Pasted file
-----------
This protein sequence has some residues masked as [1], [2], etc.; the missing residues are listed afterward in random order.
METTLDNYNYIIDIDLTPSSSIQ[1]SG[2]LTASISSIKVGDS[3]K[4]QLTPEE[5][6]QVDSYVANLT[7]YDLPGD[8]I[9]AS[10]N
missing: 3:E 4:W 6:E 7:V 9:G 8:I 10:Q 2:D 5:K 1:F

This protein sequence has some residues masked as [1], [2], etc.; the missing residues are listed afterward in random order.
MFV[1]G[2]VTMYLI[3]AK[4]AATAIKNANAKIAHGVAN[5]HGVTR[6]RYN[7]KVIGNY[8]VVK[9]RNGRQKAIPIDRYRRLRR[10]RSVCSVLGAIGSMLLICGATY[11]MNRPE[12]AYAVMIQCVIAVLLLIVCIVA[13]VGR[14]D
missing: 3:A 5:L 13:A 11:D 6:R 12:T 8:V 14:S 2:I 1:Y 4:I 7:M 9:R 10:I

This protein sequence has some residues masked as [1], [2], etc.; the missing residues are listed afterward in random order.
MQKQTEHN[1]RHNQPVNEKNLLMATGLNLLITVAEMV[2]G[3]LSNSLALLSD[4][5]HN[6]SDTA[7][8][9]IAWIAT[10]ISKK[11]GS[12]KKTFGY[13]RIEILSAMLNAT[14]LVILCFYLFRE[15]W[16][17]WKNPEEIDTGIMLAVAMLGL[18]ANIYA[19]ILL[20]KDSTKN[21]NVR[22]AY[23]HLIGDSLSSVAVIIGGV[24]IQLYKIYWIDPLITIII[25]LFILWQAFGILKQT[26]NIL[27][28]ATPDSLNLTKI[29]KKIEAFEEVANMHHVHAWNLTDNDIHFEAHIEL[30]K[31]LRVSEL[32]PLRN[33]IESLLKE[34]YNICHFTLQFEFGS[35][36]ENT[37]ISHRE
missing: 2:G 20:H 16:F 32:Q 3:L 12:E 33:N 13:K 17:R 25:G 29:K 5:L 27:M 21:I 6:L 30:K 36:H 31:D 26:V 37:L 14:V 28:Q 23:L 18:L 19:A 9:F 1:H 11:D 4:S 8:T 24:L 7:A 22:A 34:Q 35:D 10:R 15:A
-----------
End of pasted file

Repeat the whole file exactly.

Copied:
This protein sequence has some residues masked as [1], [2], etc.; the missing residues are listed afterward in random order.
METTLDNYNYIIDIDLTPSSSIQ[1]SG[2]LTASISSIKVGDS[3]K[4]QLTPEE[5][6]QVDSYVANLT[7]YDLPGD[8]I[9]AS[10]N
missing: 3:E 4:W 6:E 7:V 9:G 8:I 10:Q 2:D 5:K 1:F

This protein sequence has some residues masked as [1], [2], etc.; the missing residues are listed afterward in random order.
MFV[1]G[2]VTMYLI[3]AK[4]AATAIKNANAKIAHGVAN[5]HGVTR[6]RYN[7]KVIGNY[8]VVK[9]RNGRQKAIPIDRYRRLRR[10]RSVCSVLGAIGSMLLICGATY[11]MNRPE[12]AYAVMIQCVIAVLLLIVCIVA[13]VGR[14]D
missing: 3:A 5:L 13:A 11:D 6:R 12:T 8:V 14:S 2:I 1:Y 4:I 7:M 9:R 10:I

This protein sequence has some residues masked as [1], [2], etc.; the missing residues are listed afterward in random order.
MQKQTEHN[1]RHNQPVNEKNLLMATGLNLLITVAEMV[2]G[3]LSNSLALLSD[4][5]HN[6]SDTA[7][8][9]IAWIAT[10]ISKK[11]GS[12]KKTFGY[13]RIEILSAMLNAT[14]LVILCFYLFRE[15]W[16][17]WKNPEEIDTGIMLAVAMLGL[18]ANIYA[19]ILL[20]KDSTKN[21]NVR[22]AY[23]HLIGDSLSSVAVIIGGV[24]IQLYKIYWIDPLITIII[25]LFILWQAFGILKQT[26]NIL[27][28]ATPDSLNLTKI[29]KKIEAFEEVANMHHVHAWNLTDNDIHFEAHIEL[30]K[31]LRVSEL[32]PLRN[33]IESLLKE[34]YNICHFTLQFEFGS[35][36]ENT[37]ISHRE
missing: 2:G 20:H 16:F 32:Q 3:L 12:E 33:N 13:K 17:R 25:G 29:K 5:L 27:M 21:I 6:L 30:K 36:H 31:D 26:V 37:L 14:V 28:Q 23:L 18:L 19:A 9:F 1:H 11:D 4:S 8:T 24:L 7:A 22:A 34:Q 35:D 10:R 15:A